Cardiac autonomic reflexes
Heart rate change
Springer Online Journal Archives 1860-2000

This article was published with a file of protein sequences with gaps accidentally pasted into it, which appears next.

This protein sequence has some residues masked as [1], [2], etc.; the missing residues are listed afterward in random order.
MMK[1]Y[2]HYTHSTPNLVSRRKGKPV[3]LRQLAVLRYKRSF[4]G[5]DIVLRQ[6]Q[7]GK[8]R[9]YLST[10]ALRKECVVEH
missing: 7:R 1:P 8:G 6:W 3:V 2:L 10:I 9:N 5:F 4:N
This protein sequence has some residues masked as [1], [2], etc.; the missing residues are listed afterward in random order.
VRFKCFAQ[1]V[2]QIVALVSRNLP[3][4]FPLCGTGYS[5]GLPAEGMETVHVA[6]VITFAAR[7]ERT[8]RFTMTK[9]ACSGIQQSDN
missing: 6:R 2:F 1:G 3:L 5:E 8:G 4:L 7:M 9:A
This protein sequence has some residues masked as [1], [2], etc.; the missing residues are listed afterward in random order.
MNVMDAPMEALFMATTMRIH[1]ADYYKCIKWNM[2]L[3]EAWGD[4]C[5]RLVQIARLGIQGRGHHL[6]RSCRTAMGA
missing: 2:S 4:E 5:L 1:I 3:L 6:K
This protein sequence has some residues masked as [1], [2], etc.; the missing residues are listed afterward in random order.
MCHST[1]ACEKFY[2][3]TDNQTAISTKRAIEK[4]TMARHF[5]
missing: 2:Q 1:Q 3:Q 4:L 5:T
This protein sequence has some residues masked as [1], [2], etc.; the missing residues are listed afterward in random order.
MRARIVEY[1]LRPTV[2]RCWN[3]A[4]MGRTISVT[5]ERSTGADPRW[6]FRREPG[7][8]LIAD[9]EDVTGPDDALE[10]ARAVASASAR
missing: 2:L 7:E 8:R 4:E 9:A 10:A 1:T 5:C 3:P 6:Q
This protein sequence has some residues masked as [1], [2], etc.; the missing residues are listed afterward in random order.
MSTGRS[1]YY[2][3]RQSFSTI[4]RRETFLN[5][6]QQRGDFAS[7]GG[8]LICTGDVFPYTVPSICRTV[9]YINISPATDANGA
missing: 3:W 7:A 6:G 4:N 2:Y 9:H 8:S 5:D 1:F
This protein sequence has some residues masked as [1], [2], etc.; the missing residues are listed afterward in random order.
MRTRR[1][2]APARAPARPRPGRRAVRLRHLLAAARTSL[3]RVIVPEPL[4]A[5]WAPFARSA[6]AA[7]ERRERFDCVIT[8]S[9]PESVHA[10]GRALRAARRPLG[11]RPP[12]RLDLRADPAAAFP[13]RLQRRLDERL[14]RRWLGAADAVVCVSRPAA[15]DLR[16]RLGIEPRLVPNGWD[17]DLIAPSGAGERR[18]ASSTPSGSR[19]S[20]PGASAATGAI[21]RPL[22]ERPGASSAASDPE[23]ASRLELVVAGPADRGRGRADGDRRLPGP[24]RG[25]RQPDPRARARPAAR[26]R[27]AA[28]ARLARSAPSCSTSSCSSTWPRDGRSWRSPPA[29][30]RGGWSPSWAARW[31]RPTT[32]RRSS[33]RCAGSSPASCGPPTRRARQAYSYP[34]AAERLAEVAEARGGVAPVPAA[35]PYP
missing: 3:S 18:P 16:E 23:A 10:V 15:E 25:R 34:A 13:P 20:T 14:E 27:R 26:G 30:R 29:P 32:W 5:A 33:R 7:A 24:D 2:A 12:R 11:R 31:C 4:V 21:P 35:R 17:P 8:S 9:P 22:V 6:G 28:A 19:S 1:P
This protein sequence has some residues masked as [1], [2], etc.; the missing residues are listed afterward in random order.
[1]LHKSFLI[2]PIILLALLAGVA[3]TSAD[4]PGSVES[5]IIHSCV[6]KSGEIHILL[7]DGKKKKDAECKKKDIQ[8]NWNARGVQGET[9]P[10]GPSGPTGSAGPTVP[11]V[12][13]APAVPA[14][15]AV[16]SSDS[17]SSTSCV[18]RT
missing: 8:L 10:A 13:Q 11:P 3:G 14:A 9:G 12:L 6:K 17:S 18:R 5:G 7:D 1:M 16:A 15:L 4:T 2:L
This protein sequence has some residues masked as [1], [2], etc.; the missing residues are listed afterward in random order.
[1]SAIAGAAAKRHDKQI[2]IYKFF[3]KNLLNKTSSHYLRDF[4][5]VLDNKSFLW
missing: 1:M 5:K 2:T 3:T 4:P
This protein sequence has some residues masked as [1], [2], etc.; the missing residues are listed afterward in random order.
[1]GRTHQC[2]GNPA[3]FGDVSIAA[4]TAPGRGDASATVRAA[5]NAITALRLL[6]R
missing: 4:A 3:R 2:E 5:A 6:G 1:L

Summary A standardized Valsalva manoeuvre (VM) with a 15-s straining period was repeated in each of four postures by six male subjects. The postures were supine (SUP), sitting leaning back (LB), sitting leaning forward (LF) and standing (ST). During straining, the increase in heart rate (f c) was different between LB and LF (+50% and +23%, respectively P〈0.05). The decrease in stroke volume (SV), which was monitored by means of impedance cardiography, was different (63%, 68%, 39%, and 72%, P〈0.001) as well as the decrease in cardiac output (CO) (55%, 53%, 26%, and 61%, P〈0.001) in SUP, LB, LF, and ST, respectively. Accordingly, after pressure release the smallest changes of SV, f c and CO were found in LF. In conclusion, cardiovascular stability during straining was increased during LF. Consequently, this posture would appear to be superior to other postures during unavoidable VM (weight lifting and defaecation). To perform tests on autonomic function LB would appear to be superior to the other postures because of the large autonomic responses, combined with minimum risk for the subject. The impedance method provided simple and reproducible determinations of SV changes during VM.
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